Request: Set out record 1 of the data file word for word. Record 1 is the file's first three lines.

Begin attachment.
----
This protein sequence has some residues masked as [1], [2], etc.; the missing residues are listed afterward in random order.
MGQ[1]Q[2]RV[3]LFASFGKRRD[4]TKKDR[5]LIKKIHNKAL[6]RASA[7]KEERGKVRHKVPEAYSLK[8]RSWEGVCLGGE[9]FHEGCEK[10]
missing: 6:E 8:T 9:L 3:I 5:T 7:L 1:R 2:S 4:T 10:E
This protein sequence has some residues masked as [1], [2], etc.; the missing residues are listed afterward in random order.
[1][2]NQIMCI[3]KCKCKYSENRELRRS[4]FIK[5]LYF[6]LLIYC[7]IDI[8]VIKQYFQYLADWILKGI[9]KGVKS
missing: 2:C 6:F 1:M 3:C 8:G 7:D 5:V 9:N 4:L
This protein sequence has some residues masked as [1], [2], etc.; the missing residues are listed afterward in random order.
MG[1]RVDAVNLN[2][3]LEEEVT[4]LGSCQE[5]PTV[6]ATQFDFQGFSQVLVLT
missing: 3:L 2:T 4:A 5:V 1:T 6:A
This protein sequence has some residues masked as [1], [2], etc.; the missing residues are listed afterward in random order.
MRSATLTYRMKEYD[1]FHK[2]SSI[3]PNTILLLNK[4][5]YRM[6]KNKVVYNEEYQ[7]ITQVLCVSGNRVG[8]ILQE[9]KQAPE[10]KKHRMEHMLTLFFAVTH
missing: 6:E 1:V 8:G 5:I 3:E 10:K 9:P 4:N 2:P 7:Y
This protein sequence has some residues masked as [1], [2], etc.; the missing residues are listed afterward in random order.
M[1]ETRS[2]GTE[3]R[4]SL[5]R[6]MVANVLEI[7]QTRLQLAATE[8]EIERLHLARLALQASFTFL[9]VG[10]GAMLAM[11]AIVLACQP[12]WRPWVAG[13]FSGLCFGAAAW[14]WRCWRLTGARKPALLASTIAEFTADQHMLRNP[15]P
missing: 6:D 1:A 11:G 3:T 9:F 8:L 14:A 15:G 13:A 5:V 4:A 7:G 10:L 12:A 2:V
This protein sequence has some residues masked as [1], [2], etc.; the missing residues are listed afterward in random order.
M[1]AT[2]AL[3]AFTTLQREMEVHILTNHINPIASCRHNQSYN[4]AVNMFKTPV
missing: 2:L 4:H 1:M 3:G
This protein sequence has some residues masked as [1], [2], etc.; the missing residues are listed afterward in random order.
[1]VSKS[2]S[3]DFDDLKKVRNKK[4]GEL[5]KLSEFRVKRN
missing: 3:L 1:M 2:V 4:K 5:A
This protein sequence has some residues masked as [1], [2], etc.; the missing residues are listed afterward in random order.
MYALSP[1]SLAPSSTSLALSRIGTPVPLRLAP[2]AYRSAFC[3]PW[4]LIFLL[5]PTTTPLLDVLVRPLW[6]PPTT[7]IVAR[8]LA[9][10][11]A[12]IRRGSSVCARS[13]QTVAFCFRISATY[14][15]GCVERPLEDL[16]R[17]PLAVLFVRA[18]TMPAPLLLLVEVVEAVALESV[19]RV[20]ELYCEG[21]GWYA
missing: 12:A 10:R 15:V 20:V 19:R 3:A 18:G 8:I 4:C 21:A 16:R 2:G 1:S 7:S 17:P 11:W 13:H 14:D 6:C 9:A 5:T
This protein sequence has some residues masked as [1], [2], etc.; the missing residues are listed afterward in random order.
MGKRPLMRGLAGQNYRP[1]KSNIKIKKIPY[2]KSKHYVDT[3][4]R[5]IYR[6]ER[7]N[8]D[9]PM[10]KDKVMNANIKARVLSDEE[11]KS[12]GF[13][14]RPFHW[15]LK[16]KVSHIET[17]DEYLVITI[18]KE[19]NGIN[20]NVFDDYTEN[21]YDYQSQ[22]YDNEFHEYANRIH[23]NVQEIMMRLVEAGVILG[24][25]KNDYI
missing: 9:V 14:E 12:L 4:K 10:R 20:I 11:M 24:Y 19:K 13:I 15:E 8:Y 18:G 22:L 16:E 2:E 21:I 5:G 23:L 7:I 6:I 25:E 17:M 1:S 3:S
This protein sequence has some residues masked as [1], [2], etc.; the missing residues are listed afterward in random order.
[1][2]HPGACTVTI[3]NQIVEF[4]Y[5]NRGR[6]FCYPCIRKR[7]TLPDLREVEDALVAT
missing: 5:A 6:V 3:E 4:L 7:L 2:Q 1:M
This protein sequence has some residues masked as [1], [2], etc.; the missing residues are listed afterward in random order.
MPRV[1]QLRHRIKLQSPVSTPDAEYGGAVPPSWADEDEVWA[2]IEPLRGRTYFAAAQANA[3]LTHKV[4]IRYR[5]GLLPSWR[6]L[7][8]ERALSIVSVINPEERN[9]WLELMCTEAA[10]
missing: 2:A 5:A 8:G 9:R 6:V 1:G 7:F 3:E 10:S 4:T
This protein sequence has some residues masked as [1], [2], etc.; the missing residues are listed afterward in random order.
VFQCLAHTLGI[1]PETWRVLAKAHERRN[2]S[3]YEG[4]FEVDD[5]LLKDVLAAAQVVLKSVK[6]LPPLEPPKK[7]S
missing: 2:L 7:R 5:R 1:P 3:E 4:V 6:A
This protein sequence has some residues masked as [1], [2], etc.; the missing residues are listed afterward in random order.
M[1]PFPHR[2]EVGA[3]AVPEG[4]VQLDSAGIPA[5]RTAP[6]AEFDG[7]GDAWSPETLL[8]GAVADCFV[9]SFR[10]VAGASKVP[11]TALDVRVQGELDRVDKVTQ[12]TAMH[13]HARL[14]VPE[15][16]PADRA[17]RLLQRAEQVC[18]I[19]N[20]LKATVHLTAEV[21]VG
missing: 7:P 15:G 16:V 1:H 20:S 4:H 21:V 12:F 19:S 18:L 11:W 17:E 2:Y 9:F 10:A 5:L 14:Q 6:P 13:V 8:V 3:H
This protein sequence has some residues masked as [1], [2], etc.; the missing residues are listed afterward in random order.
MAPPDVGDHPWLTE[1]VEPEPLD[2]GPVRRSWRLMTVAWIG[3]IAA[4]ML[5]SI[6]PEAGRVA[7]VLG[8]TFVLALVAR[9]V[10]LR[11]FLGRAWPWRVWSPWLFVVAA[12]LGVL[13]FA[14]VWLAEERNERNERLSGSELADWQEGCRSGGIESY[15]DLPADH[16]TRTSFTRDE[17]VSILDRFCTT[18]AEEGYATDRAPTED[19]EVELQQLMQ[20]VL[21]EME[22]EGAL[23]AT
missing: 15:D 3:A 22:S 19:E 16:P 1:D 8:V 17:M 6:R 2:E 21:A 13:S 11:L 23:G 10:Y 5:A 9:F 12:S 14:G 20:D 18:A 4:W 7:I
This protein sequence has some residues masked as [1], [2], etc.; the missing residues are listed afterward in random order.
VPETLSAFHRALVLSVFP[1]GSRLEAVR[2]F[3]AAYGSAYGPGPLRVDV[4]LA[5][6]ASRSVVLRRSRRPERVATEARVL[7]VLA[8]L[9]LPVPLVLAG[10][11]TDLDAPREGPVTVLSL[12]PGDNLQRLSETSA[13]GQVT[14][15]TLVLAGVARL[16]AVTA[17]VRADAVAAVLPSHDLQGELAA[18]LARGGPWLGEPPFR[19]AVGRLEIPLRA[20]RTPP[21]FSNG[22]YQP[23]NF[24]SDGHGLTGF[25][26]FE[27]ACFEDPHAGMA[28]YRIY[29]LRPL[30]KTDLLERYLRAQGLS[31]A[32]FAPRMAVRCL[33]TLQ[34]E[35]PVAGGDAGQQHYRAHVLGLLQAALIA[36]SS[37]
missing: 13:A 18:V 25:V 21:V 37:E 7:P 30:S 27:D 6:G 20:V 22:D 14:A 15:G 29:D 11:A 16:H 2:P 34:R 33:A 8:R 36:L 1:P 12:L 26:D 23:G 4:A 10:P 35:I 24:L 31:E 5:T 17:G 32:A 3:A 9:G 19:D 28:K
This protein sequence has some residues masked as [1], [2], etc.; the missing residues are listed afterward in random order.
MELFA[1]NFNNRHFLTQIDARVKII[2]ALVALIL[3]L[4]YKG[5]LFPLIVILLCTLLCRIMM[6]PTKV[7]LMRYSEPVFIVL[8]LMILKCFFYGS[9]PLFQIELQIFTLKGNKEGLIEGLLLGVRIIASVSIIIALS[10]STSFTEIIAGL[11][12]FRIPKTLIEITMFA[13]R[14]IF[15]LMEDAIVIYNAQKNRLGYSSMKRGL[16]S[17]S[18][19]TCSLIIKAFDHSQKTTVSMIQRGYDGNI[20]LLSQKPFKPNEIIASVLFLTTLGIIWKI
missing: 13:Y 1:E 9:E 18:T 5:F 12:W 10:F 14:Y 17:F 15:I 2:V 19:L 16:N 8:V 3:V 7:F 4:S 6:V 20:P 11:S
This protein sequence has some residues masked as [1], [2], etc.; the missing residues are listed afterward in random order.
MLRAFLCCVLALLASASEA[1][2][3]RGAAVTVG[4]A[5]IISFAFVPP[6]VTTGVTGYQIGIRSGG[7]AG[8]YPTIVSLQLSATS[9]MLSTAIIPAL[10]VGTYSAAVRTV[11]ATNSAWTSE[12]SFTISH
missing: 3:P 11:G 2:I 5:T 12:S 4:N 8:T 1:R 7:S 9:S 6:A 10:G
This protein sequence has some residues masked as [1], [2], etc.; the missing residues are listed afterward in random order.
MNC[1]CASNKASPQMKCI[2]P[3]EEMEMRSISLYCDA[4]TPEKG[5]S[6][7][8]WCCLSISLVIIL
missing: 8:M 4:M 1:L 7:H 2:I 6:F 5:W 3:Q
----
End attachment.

This protein sequence has some residues masked as [1], [2], etc.; the missing residues are listed afterward in random order.
MGQ[1]Q[2]RV[3]LFASFGKRRD[4]TKKDR[5]LIKKIHNKAL[6]RASA[7]KEERGKVRHKVPEAYSLK[8]RSWEGVCLGGE[9]FHEGCEK[10]
missing: 6:E 8:T 9:L 3:I 5:T 7:L 1:R 2:S 4:T 10:E